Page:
Atomic access control

Published: Fri 15 November 2019

At Peergos we care deeply about your privacy, and the core of privacy is access control. Controlling who can see what. We've made some big improvements in this area for our new v0.1.4 release, so let's learn some more about them.

We have totally rewritten our access revocation implementation. Previously there were some issues with nested write access which could cause data loss. Now in the new version, revoking write access is a single pass over the files and directories you are revoking access to, rather than 3. We've also made it atomic. This means your machine can crash at any point and your file system is in a consistent state with all data present.

Similar improvements have been made to revoking read access and we are working on fuzzing the access control mechanism to further assure correctness and safety. While we had the hood popped open, we also removed unnecessary reloads of the current directory which has made the web interface much snappier.

New public link UI
New public link UI for

We also have a secret to share with you - we have a mechanism for making files public, though it is not added to the web interface yet. Each user can choose to publish a capability to a file or folder that is readable to anyone. The mechanism for this is each user publishing a merkle CHAMP root, which is a lookup from path to capability. This is currently only used by the "peergos" user for releases of Peergos itself:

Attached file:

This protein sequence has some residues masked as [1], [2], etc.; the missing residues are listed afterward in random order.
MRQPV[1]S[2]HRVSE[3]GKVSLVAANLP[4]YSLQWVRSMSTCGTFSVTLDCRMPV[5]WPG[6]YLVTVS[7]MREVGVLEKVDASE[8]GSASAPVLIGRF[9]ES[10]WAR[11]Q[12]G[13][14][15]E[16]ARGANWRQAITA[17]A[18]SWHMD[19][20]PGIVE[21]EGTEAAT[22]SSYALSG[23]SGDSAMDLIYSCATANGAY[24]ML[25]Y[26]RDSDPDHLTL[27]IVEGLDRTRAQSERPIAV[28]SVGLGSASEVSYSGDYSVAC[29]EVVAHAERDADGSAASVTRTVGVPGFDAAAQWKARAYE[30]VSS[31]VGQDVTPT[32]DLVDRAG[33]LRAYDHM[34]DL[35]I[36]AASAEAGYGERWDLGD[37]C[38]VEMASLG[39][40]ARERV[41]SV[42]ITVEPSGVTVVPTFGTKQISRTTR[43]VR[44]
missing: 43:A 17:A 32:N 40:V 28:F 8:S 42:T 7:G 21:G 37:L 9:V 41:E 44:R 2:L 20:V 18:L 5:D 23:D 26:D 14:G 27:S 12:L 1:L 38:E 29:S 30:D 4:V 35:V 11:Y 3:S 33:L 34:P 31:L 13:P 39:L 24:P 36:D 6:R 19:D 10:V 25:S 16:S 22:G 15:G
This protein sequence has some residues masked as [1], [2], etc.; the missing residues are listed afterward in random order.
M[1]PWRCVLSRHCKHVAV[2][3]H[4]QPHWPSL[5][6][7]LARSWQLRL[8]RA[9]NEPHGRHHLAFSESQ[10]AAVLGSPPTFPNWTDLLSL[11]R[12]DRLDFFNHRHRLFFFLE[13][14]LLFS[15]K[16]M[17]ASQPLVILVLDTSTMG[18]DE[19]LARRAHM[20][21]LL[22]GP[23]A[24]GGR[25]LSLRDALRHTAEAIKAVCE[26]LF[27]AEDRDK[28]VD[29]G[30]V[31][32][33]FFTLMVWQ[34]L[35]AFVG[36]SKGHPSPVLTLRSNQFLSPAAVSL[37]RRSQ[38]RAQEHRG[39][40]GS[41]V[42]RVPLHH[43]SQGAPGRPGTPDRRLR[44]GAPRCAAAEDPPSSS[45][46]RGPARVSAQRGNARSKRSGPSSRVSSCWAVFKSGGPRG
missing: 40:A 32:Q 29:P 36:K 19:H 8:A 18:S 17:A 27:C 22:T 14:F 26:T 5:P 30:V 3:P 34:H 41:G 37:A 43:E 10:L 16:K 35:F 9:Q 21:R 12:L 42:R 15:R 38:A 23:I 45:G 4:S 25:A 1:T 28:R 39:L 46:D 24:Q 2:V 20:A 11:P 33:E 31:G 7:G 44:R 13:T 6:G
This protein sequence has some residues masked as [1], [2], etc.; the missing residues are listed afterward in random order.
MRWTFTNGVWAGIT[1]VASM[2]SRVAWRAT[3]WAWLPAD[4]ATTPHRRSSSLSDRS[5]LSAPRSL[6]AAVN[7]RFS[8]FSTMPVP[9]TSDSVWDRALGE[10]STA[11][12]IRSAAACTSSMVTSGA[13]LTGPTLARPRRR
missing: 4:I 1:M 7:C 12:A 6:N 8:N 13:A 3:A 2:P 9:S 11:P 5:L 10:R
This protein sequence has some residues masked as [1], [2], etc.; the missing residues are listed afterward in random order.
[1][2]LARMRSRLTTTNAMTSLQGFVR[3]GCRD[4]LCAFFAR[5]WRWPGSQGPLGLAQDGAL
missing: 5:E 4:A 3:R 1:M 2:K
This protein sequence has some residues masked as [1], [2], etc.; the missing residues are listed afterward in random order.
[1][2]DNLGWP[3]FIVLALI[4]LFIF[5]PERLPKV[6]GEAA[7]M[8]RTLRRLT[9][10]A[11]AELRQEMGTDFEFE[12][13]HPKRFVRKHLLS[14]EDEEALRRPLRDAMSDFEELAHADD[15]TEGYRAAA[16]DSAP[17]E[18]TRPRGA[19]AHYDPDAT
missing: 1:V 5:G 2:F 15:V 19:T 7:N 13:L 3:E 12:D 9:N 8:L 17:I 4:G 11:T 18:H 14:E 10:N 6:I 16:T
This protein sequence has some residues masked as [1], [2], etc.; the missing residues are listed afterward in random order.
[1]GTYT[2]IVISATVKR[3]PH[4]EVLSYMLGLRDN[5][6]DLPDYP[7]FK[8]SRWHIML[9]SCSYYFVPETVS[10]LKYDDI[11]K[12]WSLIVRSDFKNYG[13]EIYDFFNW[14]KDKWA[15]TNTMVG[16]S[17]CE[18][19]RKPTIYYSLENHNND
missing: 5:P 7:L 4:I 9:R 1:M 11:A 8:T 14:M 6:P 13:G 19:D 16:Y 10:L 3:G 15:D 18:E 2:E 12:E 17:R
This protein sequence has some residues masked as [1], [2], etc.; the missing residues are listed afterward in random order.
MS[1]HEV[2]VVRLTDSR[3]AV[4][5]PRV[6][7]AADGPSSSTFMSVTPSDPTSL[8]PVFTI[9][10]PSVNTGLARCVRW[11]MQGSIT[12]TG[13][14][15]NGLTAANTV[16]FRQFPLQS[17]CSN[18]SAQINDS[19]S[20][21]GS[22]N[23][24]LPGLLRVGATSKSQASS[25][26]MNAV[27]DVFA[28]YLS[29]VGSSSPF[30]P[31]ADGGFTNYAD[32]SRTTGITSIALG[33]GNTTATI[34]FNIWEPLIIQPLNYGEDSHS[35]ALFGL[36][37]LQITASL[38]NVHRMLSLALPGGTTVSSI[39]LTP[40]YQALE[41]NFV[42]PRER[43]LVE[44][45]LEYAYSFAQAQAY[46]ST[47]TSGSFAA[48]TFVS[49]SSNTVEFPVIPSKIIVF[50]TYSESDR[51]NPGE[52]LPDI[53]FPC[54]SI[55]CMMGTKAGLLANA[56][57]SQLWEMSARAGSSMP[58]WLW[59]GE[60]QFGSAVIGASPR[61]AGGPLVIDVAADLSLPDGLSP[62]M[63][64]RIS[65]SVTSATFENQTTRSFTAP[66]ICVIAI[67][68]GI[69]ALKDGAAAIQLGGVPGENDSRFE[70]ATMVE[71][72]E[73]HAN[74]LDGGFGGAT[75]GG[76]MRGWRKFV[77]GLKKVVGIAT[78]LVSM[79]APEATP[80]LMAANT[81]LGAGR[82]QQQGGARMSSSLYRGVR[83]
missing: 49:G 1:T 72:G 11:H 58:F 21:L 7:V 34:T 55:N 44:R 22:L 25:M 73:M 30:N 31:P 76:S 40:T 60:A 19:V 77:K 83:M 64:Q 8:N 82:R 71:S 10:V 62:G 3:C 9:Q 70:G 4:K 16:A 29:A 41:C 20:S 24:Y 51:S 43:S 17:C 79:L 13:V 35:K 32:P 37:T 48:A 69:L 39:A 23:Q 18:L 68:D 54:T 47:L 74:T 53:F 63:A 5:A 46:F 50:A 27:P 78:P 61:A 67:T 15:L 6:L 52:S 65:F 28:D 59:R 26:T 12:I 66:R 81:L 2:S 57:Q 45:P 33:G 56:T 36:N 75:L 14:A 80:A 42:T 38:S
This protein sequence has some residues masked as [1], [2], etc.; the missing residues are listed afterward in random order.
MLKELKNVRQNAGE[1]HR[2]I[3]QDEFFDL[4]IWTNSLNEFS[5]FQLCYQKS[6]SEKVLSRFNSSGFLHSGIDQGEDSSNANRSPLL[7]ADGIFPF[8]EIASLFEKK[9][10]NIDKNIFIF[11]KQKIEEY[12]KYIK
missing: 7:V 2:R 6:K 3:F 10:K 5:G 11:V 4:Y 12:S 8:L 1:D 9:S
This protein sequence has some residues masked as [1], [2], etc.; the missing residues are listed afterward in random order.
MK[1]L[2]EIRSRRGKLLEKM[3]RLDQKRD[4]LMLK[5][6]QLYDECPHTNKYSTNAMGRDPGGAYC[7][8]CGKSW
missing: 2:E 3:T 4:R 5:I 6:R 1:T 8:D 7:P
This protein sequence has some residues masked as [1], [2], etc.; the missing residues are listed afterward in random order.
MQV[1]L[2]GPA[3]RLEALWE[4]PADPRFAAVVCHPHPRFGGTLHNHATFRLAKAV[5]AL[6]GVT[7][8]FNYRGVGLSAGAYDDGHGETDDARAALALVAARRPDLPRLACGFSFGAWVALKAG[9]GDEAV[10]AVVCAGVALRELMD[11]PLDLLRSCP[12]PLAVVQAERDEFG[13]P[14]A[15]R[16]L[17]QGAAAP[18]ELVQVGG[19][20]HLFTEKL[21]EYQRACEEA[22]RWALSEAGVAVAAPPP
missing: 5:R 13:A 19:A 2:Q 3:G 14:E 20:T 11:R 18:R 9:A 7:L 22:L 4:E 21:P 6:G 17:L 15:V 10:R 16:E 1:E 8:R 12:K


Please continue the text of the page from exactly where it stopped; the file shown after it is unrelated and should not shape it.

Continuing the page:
New public link UI
Old public link UI for

Prior to this release, public files were decrypted server side after retrieving the capability from this CHAMP and delivered directly to the requestor. Clearly if we allowed anyone to use the feature then it would be a trivial cross-site-scripting (XSS) vector. So, in preparation for allowing all users to publicly share files, we now make the server retrieve the capability, and then do a http redirect to a "secret link" to that file. This means we get the full Peergos interface for navigating, viewing and downloading public files, and removes the potential for XSS attacks. The file or directory then becomes accessible under the human readable url$path-to-file

Head on over to the alpha and enjoy your improved access control!


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